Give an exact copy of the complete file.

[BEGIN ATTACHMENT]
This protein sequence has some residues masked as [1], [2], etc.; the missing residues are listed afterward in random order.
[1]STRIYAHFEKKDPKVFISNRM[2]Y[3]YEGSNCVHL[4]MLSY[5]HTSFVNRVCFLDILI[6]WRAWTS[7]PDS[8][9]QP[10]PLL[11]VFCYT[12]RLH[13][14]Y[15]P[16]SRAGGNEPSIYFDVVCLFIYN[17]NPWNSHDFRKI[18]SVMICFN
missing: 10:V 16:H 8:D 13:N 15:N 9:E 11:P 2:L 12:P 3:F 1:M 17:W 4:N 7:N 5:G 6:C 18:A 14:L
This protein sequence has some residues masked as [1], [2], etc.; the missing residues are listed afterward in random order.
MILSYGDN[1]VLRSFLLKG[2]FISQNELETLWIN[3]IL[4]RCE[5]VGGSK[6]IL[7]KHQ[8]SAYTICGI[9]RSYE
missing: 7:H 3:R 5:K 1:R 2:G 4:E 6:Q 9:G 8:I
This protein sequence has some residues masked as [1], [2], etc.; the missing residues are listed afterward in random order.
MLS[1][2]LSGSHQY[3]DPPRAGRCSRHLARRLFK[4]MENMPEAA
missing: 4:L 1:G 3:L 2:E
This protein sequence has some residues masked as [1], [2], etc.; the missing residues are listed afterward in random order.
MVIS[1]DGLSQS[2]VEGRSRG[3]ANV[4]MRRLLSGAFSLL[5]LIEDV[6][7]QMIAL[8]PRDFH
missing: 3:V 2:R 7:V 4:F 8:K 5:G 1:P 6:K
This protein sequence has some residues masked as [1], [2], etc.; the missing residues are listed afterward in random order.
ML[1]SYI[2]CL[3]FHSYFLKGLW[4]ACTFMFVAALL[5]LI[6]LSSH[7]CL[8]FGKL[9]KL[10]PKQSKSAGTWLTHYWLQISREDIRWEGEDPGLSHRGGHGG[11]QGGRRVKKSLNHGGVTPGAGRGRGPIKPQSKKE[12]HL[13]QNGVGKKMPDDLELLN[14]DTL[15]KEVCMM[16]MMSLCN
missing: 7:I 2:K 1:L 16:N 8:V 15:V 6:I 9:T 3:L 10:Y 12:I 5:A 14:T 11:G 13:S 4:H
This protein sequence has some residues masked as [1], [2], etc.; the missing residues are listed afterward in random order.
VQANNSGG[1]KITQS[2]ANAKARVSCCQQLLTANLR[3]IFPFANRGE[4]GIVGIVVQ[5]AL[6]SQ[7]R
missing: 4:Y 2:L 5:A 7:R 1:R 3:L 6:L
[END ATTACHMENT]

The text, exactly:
This protein sequence has some residues masked as [1], [2], etc.; the missing residues are listed afterward in random order.
[1]STRIYAHFEKKDPKVFISNRM[2]Y[3]YEGSNCVHL[4]MLSY[5]HTSFVNRVCFLDILI[6]WRAWTS[7]PDS[8][9]QP[10]PLL[11]VFCYT[12]RLH[13][14]Y[15]P[16]SRAGGNEPSIYFDVVCLFIYN[17]NPWNSHDFRKI[18]SVMICFN
missing: 10:V 16:H 8:D 13:N 15:N 9:E 11:P 2:L 12:P 3:F 1:M 17:W 4:N 7:N 5:G 6:C 18:A 14:L
This protein sequence has some residues masked as [1], [2], etc.; the missing residues are listed afterward in random order.
MILSYGDN[1]VLRSFLLKG[2]FISQNELETLWIN[3]IL[4]RCE[5]VGGSK[6]IL[7]KHQ[8]SAYTICGI[9]RSYE
missing: 7:H 3:R 5:K 1:R 2:G 4:E 6:Q 9:G 8:I
This protein sequence has some residues masked as [1], [2], etc.; the missing residues are listed afterward in random order.
MLS[1][2]LSGSHQY[3]DPPRAGRCSRHLARRLFK[4]MENMPEAA
missing: 4:L 1:G 3:L 2:E
This protein sequence has some residues masked as [1], [2], etc.; the missing residues are listed afterward in random order.
MVIS[1]DGLSQS[2]VEGRSRG[3]ANV[4]MRRLLSGAFSLL[5]LIEDV[6][7]QMIAL[8]PRDFH
missing: 3:V 2:R 7:V 4:F 8:K 5:G 1:P 6:K
This protein sequence has some residues masked as [1], [2], etc.; the missing residues are listed afterward in random order.
ML[1]SYI[2]CL[3]FHSYFLKGLW[4]ACTFMFVAALL[5]LI[6]LSSH[7]CL[8]FGKL[9]KL[10]PKQSKSAGTWLTHYWLQISREDIRWEGEDPGLSHRGGHGG[11]QGGRRVKKSLNHGGVTPGAGRGRGPIKPQSKKE[12]HL[13]QNGVGKKMPDDLELLN[14]DTL[15]KEVCMM[16]MMSLCN
missing: 7:I 2:K 1:L 16:N 8:V 15:V 6:I 9:T 3:L 10:Y 12:I 5:A 14:T 11:G 13:S 4:H
This protein sequence has some residues masked as [1], [2], etc.; the missing residues are listed afterward in random order.
VQANNSGG[1]KITQS[2]ANAKARVSCCQQLLTANLR[3]IFPFANRGE[4]GIVGIVVQ[5]AL[6]SQ[7]R
missing: 4:Y 2:L 5:A 7:R 1:R 3:L 6:L